Self-made People

Mind 125 (500):1071-1099 (2016)
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Abstract
The Problem of Overlappers is a puzzle about what makes it the case, and how we can know, that we have the parts we intuitively think we have. In this paper, I develop and motivate an overlooked solution to this puzzle. According to what I call the self-making view it is within our power to decide what we refer to with the personal pronoun ā€˜Iā€™, so the truth of most of our beliefs about our parts is ensured by the very mechanism of self-reference. Other than providing an elegant solution to the Problem of Overlappers, the view can be motivated on independent grounds. It also has wide-ranging consequences for how we should be thinking about persons. Among other things, it can help undermine an influential line of argument against the permissibility of elective amputation. After a detailed discussion and defence of the self-making view, I consider some objections to it. I conclude that none of these objections is persuasive and we should at the very least take seriously the idea that we are to some extent self-made.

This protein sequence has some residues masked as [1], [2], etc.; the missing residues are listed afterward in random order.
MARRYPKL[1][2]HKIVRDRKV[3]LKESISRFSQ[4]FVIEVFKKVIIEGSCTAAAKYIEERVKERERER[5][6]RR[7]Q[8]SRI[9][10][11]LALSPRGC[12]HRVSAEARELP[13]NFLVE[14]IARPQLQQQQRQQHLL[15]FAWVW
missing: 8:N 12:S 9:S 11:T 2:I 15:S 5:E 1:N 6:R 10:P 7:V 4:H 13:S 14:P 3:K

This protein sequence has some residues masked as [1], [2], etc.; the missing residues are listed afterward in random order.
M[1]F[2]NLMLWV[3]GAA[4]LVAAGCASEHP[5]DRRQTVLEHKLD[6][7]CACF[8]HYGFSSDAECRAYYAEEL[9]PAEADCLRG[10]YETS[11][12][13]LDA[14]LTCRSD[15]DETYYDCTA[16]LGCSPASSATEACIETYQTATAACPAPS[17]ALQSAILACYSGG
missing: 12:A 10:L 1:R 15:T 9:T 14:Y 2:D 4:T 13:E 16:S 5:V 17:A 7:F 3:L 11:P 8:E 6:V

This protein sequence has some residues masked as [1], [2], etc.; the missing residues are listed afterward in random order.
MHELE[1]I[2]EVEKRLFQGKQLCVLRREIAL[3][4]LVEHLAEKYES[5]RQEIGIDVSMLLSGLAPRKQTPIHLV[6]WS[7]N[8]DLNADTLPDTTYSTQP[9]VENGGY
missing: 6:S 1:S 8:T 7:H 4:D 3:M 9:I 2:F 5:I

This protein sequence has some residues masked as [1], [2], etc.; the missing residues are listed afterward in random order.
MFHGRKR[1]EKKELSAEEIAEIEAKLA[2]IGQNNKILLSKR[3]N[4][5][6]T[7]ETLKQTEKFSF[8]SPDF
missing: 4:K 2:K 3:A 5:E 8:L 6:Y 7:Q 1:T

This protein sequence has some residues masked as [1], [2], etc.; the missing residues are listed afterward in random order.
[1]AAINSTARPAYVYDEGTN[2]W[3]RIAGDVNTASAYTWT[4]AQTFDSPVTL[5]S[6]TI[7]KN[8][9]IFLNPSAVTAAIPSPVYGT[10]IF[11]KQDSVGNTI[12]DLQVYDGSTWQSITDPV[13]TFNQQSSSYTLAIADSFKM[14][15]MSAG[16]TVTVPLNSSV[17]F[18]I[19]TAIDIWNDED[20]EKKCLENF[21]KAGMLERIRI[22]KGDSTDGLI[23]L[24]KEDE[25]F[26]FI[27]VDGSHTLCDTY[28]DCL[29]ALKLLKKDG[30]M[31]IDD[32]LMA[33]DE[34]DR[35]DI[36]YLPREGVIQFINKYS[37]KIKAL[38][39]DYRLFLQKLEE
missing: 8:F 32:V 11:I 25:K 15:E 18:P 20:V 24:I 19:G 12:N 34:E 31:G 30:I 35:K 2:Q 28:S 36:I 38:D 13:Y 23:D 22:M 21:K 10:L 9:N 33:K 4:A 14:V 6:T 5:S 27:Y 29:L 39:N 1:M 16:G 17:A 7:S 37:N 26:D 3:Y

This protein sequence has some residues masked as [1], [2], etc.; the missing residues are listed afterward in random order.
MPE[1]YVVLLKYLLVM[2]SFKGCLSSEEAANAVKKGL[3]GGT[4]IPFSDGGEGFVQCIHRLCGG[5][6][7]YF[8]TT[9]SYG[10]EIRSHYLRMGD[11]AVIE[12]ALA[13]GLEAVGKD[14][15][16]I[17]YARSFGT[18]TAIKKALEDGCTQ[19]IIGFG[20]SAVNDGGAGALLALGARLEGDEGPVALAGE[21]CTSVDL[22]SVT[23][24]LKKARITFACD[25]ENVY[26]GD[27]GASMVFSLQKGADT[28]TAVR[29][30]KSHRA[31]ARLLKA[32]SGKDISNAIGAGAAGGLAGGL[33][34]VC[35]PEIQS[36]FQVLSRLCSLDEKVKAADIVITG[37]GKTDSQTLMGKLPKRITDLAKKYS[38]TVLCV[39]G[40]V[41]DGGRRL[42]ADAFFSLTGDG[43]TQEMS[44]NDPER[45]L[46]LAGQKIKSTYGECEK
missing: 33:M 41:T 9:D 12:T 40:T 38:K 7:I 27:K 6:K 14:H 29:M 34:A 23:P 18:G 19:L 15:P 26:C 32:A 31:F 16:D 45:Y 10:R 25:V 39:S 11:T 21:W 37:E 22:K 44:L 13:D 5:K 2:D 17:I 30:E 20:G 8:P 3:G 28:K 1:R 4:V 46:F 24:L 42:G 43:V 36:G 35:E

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Archival date: 2016-12-09
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References found in this work BETA
Themes From Kaplan.Almog, Joseph; Perry, John & Wettstein, Howard (eds.)
The Extended Mind.Clark, Andy & Chalmers, David J.

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Citations of this work BETA
Animalism.Bailey, Andrew M.
Temporal Fictionalism for a Timeless World.Baron, Sam; Miller, Kristie & Tallant, Jonathan
Diachronic Self-Making.Kovacs, David Mark

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